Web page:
Front Page Titles (by Subject) JAY TO PETER A. JAY. - The Correspondence and Public Papers of John Jay, vol. 3 (1782-1793)
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JAY TO PETER A. JAY. - John Jay, The Correspondence and Public Papers of John Jay, vol. 3 (1782-1793) 
The Correspondence and Public Papers of John Jay, ed. Henry P. Johnston, A.M. (New York: G.P. Putnam’s Sons, 1890-93). Vol. 3 (1782-1793).
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JAY TO PETER A. JAY.
New Haven, 25th April, 1792.
My Dear Son:
I had flattered myself that a letter from you would have accompanied the one I received from your mama. She will receive two letters from me by the packet which is to carry this; in one of them is enclosed a little white mulberry seed, and I shall also enclose some in this for your Uncle Peter. Plant a few in our garden; the trees will be but small by the Fall, and we may then carry them to Bedford, where in time they will become ornamental, and perhaps useful. When you visit your uncle you may propose planting some of them in his nursery, or in any other place that he may think more eligible. It always gives me pleasure to see trees which I have reared and planted, and therefore I recommend it to you to do the same. Planting is an innocent and a rational amusement. My Father planted many trees, and I never walk in their shade without deriving additional pleasure from that circumstance; the time will come when you will probably experience similar emotions.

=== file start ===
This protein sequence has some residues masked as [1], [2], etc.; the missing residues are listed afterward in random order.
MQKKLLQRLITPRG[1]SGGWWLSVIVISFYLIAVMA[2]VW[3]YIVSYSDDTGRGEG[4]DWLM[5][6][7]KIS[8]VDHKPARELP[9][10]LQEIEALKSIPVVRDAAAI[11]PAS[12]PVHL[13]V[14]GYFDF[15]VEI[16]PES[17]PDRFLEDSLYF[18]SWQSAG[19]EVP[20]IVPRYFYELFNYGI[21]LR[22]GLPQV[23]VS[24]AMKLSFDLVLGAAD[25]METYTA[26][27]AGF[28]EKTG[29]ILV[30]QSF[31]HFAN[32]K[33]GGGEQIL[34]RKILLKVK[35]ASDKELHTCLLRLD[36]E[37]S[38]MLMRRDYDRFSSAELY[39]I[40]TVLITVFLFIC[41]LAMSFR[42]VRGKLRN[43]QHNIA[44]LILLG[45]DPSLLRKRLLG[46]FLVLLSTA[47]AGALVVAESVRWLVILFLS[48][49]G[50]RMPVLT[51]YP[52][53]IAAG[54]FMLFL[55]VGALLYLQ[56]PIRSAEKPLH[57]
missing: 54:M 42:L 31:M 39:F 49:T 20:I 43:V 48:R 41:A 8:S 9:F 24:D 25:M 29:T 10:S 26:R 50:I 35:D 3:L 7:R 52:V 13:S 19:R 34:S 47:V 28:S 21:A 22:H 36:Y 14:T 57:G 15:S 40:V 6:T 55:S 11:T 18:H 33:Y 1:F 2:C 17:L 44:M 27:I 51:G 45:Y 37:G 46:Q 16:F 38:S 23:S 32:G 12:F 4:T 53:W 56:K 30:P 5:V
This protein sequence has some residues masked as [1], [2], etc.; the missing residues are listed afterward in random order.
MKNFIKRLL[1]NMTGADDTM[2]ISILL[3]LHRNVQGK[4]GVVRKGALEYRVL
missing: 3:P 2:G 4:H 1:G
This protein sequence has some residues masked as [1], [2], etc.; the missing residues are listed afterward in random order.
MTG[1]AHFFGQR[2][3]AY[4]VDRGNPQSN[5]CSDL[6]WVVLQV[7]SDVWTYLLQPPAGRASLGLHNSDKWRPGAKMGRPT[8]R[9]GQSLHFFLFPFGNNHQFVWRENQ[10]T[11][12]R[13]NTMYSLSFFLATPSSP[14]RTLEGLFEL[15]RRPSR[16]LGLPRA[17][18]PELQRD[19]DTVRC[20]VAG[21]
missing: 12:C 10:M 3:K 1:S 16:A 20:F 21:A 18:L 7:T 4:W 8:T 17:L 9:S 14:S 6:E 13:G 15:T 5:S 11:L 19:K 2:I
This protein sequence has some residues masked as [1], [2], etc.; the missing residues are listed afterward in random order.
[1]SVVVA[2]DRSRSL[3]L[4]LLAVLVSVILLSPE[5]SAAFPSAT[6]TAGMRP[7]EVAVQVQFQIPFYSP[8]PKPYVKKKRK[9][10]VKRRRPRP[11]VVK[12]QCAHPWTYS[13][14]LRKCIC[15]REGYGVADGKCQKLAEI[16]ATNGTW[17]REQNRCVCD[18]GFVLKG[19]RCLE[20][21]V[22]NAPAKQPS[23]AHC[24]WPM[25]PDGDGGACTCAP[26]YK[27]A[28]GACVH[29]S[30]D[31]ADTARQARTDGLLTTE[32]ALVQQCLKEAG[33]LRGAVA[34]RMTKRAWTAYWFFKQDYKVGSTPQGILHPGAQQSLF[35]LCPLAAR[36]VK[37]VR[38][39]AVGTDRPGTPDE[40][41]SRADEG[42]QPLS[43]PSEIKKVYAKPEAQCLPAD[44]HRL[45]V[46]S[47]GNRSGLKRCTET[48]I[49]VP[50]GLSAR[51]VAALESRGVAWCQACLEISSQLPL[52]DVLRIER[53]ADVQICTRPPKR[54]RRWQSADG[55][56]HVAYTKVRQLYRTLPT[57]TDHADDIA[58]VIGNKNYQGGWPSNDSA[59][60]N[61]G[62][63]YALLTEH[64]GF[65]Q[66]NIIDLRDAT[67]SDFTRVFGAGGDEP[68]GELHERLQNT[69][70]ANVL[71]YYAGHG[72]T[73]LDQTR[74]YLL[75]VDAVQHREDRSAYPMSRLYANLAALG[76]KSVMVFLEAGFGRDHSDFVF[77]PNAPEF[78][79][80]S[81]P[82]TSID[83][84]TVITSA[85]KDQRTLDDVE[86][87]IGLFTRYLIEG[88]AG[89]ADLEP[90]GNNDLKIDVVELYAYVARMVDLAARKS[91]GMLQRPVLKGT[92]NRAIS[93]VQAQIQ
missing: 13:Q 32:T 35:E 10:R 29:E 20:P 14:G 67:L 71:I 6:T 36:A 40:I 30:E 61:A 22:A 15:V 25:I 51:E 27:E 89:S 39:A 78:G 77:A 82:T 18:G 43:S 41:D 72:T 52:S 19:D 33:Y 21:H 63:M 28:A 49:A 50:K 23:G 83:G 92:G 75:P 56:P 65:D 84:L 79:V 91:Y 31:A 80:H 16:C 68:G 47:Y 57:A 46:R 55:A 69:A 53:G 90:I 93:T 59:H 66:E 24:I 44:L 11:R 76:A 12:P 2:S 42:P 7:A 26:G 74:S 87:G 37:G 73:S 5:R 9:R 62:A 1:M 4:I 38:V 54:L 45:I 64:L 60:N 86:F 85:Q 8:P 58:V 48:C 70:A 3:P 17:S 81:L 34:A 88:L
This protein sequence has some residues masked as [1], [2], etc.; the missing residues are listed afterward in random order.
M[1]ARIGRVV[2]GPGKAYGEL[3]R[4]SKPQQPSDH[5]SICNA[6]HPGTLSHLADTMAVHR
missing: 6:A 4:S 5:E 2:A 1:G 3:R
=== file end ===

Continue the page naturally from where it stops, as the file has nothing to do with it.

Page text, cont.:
On my way here I dined yesterday at Lewis’s Inn, about three miles west of Stratford on the post road. He told me that several years ago he was grafting apple-trees, and that near them had grown a young walnut-tree. A fancy took him to graft it; he did so, and with an apple graft, it took and flourished, is now alive, and above three inches in diameter. This is singular, and contrary to our modern ideas. If I am not mistaken Columilla mentions something like it. I think he says that any tree may be grafted on any tree; a little experience is worth much theory. If I had leisure I would try many experiments.
I am, my dear Peter,